Another very relevant shortcoming pointed out at Pachmarhi was the waning understanding of the party's ideology and ambiguity vis-à-vis political, social and economic policies. The political resolution at Pachmarhi clearly said that in addition to charismatic leadership and strong organisation, the party needed an ideology which would have the youth of the country on board and create trust in the party.

Ironically, if we look at the Bharatiya Janata Party of today, it has all the attributes which the Pachmarhi session prescribed for Congress—a charismatic leader in Narendra Modi, a very strong party organisation and clarity about its ideological commitments.

The upcoming Udaipur session could take a lesson or two from BJP on how the latter put itself back into the driver's seat after being ousted in 2004 and thereafter losing a flurry of state elections. The BJP also entered into alliances but unlike Congress, it has not lost turf to partners but gained in strength in the states Bihar, Uttar Pradesh, Assam, Telangana, Andhra Pradesh and of course Maharashtra. It managed to do so by keeping the organisation in fine fettle and clarity about aims and objectives.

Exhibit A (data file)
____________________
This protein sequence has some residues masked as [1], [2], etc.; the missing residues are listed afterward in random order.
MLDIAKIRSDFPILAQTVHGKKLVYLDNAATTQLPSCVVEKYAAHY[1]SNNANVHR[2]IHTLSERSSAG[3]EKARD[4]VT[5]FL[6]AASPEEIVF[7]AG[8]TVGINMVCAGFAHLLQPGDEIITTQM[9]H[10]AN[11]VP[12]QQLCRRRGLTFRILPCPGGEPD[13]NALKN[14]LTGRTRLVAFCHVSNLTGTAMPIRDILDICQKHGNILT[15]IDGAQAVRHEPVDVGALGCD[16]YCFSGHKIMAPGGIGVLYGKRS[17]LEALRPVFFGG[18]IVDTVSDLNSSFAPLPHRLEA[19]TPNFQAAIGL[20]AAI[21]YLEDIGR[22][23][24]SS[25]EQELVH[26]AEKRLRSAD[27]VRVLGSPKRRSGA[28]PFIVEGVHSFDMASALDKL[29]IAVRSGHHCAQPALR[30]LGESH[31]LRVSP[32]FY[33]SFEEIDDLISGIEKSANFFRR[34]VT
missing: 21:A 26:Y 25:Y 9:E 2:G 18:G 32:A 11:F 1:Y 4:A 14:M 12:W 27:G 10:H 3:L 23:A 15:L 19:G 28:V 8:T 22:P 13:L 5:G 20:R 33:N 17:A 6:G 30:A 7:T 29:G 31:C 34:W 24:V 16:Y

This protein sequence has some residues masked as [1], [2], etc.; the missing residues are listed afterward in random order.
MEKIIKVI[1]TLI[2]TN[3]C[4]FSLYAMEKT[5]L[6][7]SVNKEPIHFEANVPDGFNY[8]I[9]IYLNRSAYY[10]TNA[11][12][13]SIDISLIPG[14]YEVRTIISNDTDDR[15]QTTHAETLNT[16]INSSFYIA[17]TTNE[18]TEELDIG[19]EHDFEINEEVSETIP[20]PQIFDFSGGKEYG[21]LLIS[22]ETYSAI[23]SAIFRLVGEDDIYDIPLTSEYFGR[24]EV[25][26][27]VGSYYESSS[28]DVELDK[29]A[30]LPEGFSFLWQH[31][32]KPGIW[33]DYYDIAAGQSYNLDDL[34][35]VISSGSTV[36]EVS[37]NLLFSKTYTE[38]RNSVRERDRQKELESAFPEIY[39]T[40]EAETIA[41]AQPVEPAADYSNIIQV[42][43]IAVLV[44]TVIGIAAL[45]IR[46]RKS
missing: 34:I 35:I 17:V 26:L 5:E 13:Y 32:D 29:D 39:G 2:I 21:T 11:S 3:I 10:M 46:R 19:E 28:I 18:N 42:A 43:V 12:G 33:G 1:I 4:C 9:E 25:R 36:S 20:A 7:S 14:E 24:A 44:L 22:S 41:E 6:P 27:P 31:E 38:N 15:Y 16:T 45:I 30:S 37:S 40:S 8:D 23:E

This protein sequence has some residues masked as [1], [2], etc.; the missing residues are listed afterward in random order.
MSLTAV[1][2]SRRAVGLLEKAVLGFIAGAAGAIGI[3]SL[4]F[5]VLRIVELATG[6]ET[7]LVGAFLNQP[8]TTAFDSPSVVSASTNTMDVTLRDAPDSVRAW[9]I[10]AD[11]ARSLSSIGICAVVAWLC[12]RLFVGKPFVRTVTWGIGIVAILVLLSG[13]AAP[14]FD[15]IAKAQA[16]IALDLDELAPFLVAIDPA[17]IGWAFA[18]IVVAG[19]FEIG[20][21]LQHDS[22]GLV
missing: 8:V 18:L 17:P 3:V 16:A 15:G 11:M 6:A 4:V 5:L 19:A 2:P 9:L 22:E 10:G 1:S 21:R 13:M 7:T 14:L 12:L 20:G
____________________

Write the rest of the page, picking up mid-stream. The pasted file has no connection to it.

It’s unlikely that the Congress at Udaipur would look beyond making quick electoral gains. The rules of business are that profits only come on investments, it’s unlikely that the Congress would invest in rebuilding the organisation. In that case electoral profits would remain a distant mirage.

The writer is an author and president, Centre for Reforms, Development & Justice. Views expressed are personal.